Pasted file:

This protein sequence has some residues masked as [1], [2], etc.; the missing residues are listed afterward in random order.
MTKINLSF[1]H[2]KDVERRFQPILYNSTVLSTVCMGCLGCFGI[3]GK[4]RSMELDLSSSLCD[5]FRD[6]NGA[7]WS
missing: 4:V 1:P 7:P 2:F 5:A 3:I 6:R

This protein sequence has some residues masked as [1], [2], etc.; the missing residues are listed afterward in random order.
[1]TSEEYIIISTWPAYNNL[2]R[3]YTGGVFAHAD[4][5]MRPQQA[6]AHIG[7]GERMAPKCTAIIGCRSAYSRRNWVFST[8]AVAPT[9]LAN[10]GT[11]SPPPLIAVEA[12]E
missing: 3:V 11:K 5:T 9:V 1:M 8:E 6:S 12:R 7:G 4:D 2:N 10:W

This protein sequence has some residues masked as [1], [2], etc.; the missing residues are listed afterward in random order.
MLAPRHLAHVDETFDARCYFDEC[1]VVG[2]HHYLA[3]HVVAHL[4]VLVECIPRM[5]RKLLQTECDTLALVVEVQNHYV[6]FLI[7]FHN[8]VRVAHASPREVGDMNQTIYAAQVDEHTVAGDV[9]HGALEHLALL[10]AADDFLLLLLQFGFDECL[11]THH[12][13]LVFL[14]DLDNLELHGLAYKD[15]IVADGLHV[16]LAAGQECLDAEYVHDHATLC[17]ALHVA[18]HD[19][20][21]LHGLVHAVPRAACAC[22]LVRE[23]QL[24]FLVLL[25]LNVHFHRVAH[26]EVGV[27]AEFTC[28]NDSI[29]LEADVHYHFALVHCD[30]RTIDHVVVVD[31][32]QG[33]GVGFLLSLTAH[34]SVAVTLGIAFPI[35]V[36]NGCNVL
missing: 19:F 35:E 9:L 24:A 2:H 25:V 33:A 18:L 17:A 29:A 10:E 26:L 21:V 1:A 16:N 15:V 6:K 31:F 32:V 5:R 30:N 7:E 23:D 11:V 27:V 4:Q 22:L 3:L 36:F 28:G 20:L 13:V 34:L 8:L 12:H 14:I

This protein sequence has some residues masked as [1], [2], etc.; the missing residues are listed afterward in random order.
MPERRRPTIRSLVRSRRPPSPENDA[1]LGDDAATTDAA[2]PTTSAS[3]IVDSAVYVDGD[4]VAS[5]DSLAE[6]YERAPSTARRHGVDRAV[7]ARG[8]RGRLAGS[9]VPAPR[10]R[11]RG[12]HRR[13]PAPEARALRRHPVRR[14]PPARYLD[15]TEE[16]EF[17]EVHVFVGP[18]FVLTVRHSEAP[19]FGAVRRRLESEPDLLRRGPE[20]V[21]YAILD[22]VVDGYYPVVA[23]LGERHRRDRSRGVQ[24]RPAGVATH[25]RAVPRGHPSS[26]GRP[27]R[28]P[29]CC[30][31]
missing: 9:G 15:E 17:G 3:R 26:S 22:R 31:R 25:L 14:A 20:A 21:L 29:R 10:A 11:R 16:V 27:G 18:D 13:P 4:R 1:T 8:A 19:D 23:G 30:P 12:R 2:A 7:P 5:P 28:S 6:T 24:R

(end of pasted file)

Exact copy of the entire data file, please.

This protein sequence has some residues masked as [1], [2], etc.; the missing residues are listed afterward in random order.
MTKINLSF[1]H[2]KDVERRFQPILYNSTVLSTVCMGCLGCFGI[3]GK[4]RSMELDLSSSLCD[5]FRD[6]NGA[7]WS
missing: 4:V 1:P 7:P 2:F 5:A 3:I 6:R

This protein sequence has some residues masked as [1], [2], etc.; the missing residues are listed afterward in random order.
[1]TSEEYIIISTWPAYNNL[2]R[3]YTGGVFAHAD[4][5]MRPQQA[6]AHIG[7]GERMAPKCTAIIGCRSAYSRRNWVFST[8]AVAPT[9]LAN[10]GT[11]SPPPLIAVEA[12]E
missing: 3:V 11:K 5:T 9:V 1:M 8:E 6:S 12:R 7:G 4:D 2:N 10:W

This protein sequence has some residues masked as [1], [2], etc.; the missing residues are listed afterward in random order.
MLAPRHLAHVDETFDARCYFDEC[1]VVG[2]HHYLA[3]HVVAHL[4]VLVECIPRM[5]RKLLQTECDTLALVVEVQNHYV[6]FLI[7]FHN[8]VRVAHASPREVGDMNQTIYAAQVDEHTVAGDV[9]HGALEHLALL[10]AADDFLLLLLQFGFDECL[11]THH[12][13]LVFL[14]DLDNLELHGLAYKD[15]IVADGLHV[16]LAAGQECLDAEYVHDHATLC[17]ALHVA[18]HD[19][20][21]LHGLVHAVPRAACAC[22]LVRE[23]QL[24]FLVLL[25]LNVHFHRVAH[26]EVGV[27]AEFTC[28]NDSI[29]LEADVHYHFALVHCD[30]RTIDHVVVVD[31][32]QG[33]GVGFLLSLTAH[34]SVAVTLGIAFPI[35]V[36]NGCNVL
missing: 19:F 35:E 9:L 24:A 2:H 25:V 33:A 18:L 17:A 29:A 10:E 26:L 21:V 1:A 16:N 15:V 6:K 31:F 32:V 5:R 30:N 7:E 23:D 11:V 27:V 4:Q 22:L 3:L 36:F 28:G 20:L 13:V 34:L 8:L 12:H 14:I

This protein sequence has some residues masked as [1], [2], etc.; the missing residues are listed afterward in random order.
MPERRRPTIRSLVRSRRPPSPENDA[1]LGDDAATTDAA[2]PTTSAS[3]IVDSAVYVDGD[4]VAS[5]DSLAE[6]YERAPSTARRHGVDRAV[7]ARG[8]RGRLAGS[9]VPAPR[10]R[11]RG[12]HRR[13]PAPEARALRRHPVRR[14]PPARYLD[15]TEE[16]EF[17]EVHVFVGP[18]FVLTVRHSEAP[19]FGAVRRRLESEPDLLRRGPE[20]V[21]YAILD[22]VVDGYYPVVA[23]LGERHRRDRSRGVQ[24]RPAGVATH[25]RAVPRGHPSS[26]GRP[27]R[28]P[29]CC[30][31]
missing: 9:G 15:E 17:G 3:R 26:S 22:R 31:R 25:L 14:A 20:A 21:L 29:R 10:A 11:R 16:V 27:G 18:D 13:P 4:R 1:T 8:A 19:D 23:G 30:P 12:R 2:A 7:P 5:P 28:S 6:T 24:R